PIMCO Education

Family Wealth Planning: Steps to Success

Clients focused less on capital accumulation and more on legacy need their advisors’ help to make the transition. John Nersesian, head of advisor education, provides insights into how to have conversations with clients, plan successful family meetings and more.

More from this section

Read Transcript

Text on screen: PIMCO

Text on screen: FULL PAGE TITLE GRAPHIC: PIMCO EDUCATION, Family Wealth Planning: Steps to Success, with John Nersesian, (5 minutes)

Nersesian: Thank you for joining us today to discuss what we think is a very relevant topic, family wealth planning.

Text on screen: John Nersesian, HEAD OF ADVISOR EDUCATION

Now, I realize it that as financial advisors, our primary focus is on helping our clients build, accumulate and grow capital for eventual purposes, whether it's retirement, college funding or other specific goals, but at some point, in our client's lives, maybe as they achieve a certain level of financial success, maybe at a certain stage or age in their lives, the focus begins to shift. It becomes less about capital accumulation and more about legacy.

What purpose will my wealth accomplish in this world for myself or for those that I care about?

Text on screen: QUOTATION: “The perfect amount to leave your kids is enough money so that they would feel they could do anything, but not so much they could do nothing.”

Image on screen: An icon is centered above the quote, showing a quotation mark.

I love this quote from Warren Buffett, as it's a question that is often asked by clients to their financial advisors. John, I'm preparing my work and my wills, how much money should I think about leaving my children?

On the one hand, as parents, we want to enable our children to accomplish anything in this world that motivates them,

B-Roll – Young people working; Text on screen: U.S. Outlook, No sign of overheating

but we don't want to undermine their motivations by leaving them with so much resources and the potential accomplishments that they can achieve in this world.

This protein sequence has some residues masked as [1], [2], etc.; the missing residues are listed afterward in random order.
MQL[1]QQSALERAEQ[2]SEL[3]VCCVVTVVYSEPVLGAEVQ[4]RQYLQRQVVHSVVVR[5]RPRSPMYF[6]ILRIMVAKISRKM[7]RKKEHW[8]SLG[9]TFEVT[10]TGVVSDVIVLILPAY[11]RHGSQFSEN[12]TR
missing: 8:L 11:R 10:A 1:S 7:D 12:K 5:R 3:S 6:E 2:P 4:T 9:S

Clients want their advisor's assistance in this endeavor. After all, for many parents, they've never pursued this particular activity and they want to take advantage of the knowledge and the competency of their financial advisors.

Text on screen: TITLE – Wealthy families and goals regarding their children

Image on screen: The diagram highlights three statistics from a survey of wealthy families regarding their children. The survey results are arranged side-by-side, with percentage totals in large type above text describing the attribute. The first statistic, on the left, notes that 79% of respondents feel it is important for their children and grandchildren to meet their advisor. Next, in the center of the slide, is a statistic that states 78% of respondents feel it is important that their financial advisor have programs to educate their children and grandchildren on wealth. On the right, the graphic notes that 72% of families are concerned about the next generation being wasteful with money they pass on.

79% of clients feel that it's important for their financial advisor to meet their children as a way of establishing a relationship that may bear fruit down the road.

78% felt that it was important for their financial advisor to educate their children, to provide if you will that financial literacy or competency that will enable them to inherit and to manage wealth at a later stage in lives and then 72% of our clients feel that it's important to prepare our children, so that they don't wind up wasting the resources that they eventually acquire.